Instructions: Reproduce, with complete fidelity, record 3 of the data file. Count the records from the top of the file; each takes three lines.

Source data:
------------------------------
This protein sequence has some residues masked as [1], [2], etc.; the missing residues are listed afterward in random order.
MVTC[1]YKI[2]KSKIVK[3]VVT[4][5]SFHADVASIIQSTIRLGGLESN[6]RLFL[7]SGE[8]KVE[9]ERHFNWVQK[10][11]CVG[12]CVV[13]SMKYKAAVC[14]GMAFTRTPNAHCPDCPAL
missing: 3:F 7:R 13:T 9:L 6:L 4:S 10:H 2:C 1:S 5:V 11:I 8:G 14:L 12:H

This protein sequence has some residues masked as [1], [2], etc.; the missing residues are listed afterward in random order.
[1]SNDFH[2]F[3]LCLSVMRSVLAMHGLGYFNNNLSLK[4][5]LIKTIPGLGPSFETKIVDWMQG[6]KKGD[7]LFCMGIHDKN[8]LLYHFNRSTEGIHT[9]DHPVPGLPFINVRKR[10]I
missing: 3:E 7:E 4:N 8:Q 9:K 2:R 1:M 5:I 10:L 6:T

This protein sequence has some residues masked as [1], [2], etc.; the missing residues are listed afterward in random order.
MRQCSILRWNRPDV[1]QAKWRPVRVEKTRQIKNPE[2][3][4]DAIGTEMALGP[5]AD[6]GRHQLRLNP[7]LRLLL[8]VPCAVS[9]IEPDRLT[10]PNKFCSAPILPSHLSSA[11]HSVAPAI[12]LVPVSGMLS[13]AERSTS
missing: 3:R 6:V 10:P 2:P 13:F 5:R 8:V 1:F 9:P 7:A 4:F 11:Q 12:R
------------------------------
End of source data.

This protein sequence has some residues masked as [1], [2], etc.; the missing residues are listed afterward in random order.
MRQCSILRWNRPDV[1]QAKWRPVRVEKTRQIKNPE[2][3][4]DAIGTEMALGP[5]AD[6]GRHQLRLNP[7]LRLLL[8]VPCAVS[9]IEPDRLT[10]PNKFCSAPILPSHLSSA[11]HSVAPAI[12]LVPVSGMLS[13]AERSTS
missing: 3:R 6:V 10:P 2:P 13:F 5:R 8:V 1:F 9:P 7:A 4:F 11:Q 12:R